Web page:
When it comes to insurance or additional expenses put onto your tenants, you’re probably thinking: “Why would I ever consider a tenant legal liability policy? I spend enough on insurance. Plus, the market is tough enough, they’ll just go next door.”
Tenant legal liability is one policy, virtually no paperwork that can adequately protect all your properties in a state – inexpensively. This policy is designed for the owner and operator of a building or complex with 1,500+ units, covering the landlord from tenant related damage(s). It’s a win-win for the owner and tenant.
How Does Tenant Legal Liability Work?
A tenant liability policy is not a renter’s policy. Instead, it’s a Master Commercial Insurance Policy under the owner/landlords name. The tenants are named as additional insureds thus providing coverage for both parties.
The policy is rather easy to administer; there is a per door monthly fee to tenants that typically ranges between $8-12.
What Does Tenant Legal Liability Cover?
It covers a variety of common issues for landlords.
- Have you ever had a tenant accidentally flood their unit?
- Has a tenant ever left a candle lit that causes a fire or smoke damage?
- Do you allow for pets in your units? These companions are often the crux of many issues.
The master policy covers assets which include a value of $100,000 in liability coverage for specific property damage to any unit or common area of a specified insured location – which your tenant is “liable” for.
The list of covered perils includes the following:
- Falling Objects
- Accident discharge or overflow of water
- Accidental water back-up from a sewer, drain or sump
- Loss of Rental Income
- Freezing Pipes
- Appliance Overflow
- Pet Damage*Pet damage is the only deductible at just $250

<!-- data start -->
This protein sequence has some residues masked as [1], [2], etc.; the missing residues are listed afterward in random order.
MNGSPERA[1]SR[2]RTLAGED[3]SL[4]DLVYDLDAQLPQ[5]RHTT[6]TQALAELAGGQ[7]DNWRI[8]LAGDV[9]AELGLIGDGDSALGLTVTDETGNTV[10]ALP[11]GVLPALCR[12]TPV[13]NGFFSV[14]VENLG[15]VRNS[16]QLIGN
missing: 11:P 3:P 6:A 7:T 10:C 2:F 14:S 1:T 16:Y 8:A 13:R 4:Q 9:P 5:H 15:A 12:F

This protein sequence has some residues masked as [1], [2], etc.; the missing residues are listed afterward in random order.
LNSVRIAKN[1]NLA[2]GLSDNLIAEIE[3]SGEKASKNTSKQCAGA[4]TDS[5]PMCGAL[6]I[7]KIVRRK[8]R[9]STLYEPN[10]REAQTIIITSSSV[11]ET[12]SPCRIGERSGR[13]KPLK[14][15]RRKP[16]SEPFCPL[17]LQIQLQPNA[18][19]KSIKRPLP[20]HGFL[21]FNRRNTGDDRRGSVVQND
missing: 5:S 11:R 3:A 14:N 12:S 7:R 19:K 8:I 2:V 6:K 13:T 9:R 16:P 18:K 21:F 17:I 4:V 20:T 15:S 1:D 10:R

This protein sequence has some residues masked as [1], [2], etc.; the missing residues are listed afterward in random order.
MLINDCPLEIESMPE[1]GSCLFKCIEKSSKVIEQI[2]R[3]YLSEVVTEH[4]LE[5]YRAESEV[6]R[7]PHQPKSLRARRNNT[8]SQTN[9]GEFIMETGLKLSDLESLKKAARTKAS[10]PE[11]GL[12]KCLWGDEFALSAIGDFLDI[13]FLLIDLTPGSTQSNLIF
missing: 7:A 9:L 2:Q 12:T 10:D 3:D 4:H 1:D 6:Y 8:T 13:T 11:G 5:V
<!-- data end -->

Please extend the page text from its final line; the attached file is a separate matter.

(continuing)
Then, the question of coverage for losses and relocation comes into play. Losses and relocation are a separate coverage paid outside of the normal insurance program.
For tenants, the benefits far outweigh the cost:
- The policy is often cheaper than renter’s insurance
- The policy provides more coverage than a renter’s policy
- In the case of a large claim, a renter’s policy could likely have insufficient liability coverage whereas the tenant liability policy will offer more coverage such as relocation due to a loss
When the claim is greater than the insurance policy limits, the landlord’s property policy is on the hook to pay – leading to increased premiums.
The bottom line, the program has the insurance controlled by you, the owner – which includes broadened coverage, online enrollment tracking/management, and possible profit sharing. By profit sharing, we mean a program that is designed to create a profit through a captive insurance company – this is completely legal and can actually be of significant dollar value to the owner.
“I haven’t had a claim in years; I’m fine.”
It’s simply not a matter of “if” but rather “when” claims will occur. In fact, it is very likely that you are going to run into the issue of an underinsured loss.
- What happens if you do have a loss?
- Will you be in a position to recover?
Our challenge to any landlord, property manager or owner who is looking to achieve a higher level of performance is to reflect on the possibilities when implementing a tenant legal liability program for their sake, in addition to their tenants.
Material posted on this website is for informational purposes only and does not constitute a legal opinion or medical advice. Contact your legal representative or medical professional for information specific to your legal or medical needs.